Ryan links old and new for smooth transition

The Baltimore Sun

Ravens defensive coordinator Rex Ryan said there has been a smooth transition with the new defensive coaching staff.

Ryan has had one of the league's top defenses since he became the Ravens' coordinator in 2005, including a No. 1 ranking in 2006.

Ryan doesn't expect wholesale changes.

"Obviously, if we can stay healthy, we're pretty good," Ryan said, alluding to last season when the Ravens had a rash of injuries. "We think our scheme is shaped to our personnel, so there is no reason for dramatic changes. Right now, we're just getting everyone caught up to speed."

Ryan said he will listen to some of the new assistants like linebackers coach Greg Mattison, who brings 37 years of college coaching experience with him. Or Chuck Pagano, the new secondary coach, who was with the Miami Hurricanes in the 1990s and has coached with the Cleveland Browns and Oakland Raiders.

"I'm not above asking Greg or Chuck, 'Here is how we play this coverage, but how did you guys do it in Oakland?' " Ryan said. "Maybe there is a blitz that they ran in Philly, and [head coach] John Harbaugh thinks it might work here. We have to take a look at everything."

Ryan said with the new assistants, it's just a matter of getting them acquainted with the Ravens' system.

"These are all smart people," Ryan said. "We can break out the film from last year, and the defensive coaches can see our people in our scheme. It's different and probably harder on the offense."

Goodbye, Stills?

When the Ravens signed Brendon Ayanbadejo to a four-year, $4.9 million contract, it might have meant the end of Gary Stills' career in Baltimore.

Both players are special teams aces, and most teams don't keep two around because they can't afford them.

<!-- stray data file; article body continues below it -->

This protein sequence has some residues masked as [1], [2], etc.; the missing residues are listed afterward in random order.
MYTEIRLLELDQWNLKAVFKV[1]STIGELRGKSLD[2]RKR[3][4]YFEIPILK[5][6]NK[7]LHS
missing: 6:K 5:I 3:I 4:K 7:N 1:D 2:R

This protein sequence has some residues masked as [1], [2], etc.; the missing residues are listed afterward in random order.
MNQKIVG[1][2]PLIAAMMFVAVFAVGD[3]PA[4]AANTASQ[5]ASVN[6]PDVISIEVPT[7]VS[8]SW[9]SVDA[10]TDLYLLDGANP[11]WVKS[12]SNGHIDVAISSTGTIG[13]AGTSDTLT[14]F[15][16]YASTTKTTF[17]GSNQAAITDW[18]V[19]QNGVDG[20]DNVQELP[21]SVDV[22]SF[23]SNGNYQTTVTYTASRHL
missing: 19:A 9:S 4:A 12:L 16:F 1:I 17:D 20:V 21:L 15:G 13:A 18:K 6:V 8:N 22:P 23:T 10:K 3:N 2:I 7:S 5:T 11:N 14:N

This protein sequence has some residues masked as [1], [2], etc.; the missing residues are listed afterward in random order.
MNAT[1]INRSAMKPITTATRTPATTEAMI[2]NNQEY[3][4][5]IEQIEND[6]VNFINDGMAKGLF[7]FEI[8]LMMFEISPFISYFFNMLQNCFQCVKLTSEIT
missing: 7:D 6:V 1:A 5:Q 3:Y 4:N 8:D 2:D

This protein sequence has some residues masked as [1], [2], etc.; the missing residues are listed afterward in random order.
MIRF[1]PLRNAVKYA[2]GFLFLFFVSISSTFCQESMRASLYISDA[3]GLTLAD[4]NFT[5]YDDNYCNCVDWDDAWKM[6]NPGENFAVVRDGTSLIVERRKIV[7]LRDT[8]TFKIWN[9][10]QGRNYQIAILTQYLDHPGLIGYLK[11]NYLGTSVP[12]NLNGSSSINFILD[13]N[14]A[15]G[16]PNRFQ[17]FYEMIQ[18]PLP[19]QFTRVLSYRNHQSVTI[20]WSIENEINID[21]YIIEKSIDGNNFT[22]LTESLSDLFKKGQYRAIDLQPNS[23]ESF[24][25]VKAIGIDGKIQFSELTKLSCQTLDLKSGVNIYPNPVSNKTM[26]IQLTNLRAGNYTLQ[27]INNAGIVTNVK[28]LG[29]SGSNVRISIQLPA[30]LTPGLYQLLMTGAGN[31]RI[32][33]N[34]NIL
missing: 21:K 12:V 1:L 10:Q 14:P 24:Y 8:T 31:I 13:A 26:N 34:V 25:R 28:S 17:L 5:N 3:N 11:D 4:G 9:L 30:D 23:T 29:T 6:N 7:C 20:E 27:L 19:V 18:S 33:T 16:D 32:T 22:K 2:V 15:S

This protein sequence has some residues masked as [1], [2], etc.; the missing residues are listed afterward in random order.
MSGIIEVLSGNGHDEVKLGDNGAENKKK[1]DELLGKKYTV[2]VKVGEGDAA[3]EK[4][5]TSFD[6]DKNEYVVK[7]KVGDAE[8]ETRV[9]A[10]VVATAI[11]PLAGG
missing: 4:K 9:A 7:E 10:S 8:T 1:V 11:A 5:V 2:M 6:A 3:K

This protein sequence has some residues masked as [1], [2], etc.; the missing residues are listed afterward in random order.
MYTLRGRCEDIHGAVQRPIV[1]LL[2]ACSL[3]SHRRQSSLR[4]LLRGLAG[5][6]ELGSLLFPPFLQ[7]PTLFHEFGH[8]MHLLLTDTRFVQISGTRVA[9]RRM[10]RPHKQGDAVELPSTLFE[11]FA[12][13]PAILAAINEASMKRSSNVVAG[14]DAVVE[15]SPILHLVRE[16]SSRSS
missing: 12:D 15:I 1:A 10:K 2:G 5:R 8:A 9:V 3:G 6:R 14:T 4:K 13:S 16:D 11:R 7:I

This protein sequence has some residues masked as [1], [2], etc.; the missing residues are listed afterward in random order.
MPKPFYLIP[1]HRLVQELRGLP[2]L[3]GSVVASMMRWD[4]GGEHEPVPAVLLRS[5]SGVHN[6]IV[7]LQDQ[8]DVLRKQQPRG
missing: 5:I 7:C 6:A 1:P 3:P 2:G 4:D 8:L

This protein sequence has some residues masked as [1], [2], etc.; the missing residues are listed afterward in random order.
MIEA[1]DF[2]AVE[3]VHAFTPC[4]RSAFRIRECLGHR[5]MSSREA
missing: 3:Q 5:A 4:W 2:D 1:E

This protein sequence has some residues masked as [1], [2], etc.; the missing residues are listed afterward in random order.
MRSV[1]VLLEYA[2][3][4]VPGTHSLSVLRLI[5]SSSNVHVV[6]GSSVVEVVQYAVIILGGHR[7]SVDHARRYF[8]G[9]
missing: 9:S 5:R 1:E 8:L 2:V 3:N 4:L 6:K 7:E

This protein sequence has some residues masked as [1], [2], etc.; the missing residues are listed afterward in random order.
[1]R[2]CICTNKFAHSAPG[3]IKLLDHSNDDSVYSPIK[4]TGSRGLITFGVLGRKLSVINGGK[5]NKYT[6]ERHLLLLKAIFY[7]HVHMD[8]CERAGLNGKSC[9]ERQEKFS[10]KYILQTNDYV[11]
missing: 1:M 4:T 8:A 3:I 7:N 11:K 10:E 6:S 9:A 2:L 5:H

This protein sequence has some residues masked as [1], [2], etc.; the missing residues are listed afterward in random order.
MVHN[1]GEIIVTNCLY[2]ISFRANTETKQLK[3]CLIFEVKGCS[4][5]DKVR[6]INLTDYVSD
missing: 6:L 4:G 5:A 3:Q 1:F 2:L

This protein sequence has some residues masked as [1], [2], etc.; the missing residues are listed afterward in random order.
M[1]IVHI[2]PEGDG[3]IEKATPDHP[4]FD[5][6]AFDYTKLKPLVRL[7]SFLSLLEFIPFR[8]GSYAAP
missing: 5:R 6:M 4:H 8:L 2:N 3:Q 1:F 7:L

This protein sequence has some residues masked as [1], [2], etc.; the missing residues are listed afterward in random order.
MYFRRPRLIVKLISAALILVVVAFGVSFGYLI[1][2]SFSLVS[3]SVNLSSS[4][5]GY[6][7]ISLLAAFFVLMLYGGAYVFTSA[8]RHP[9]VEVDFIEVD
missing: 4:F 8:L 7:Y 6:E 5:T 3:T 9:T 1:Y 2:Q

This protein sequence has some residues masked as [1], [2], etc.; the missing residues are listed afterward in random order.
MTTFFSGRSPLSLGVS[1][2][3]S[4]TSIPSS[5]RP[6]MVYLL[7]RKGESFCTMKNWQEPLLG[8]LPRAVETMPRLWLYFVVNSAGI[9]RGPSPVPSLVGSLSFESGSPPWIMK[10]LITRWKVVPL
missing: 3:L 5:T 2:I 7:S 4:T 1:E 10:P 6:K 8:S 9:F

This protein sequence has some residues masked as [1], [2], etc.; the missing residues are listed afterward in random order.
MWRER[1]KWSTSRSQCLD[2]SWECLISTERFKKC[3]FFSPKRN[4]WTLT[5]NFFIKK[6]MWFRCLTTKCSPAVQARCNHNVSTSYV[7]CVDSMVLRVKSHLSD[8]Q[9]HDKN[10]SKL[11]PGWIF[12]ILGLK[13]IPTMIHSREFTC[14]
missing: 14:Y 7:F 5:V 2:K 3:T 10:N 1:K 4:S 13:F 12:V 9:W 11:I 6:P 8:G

Stills, a linebacker like Ayanbadejo, led the Ravens in special teams tackles last season with 26. He was a favorite of former special teams coach Frank Gansz Jr.

McAlister looking good

Ravens cornerback Chris McAlister looks in good shape after having knee surgery during the offseason.

McAlister started eight games last season, missing five of the final six because of a knee injury. He gained weight during the weeks of inactivity but appears fit and trim.

"I think he weighs about 212 pounds," Ryan said. "He looks good. I mean, really good."

No contract changes

Because the Ravens have little room under the salary cap, there was speculation that general manager Ozzie Newsome had asked several veterans, including quarterback Steve McNair and defensive end Trevor Pryce, to restructure their contracts or take pay cuts.

McNair is expected to make $4 million this season and $6 million each of the next two seasons. Pryce is expected to make $3 million this season, $4 million in 2009 and $4.5 million in 2010.

Both were injured last season and missed extensive time.

Newsome, though, said there have been no negotiations with Pryce or McNair.

"I have not touched their contracts. Nothing," Newsome said.


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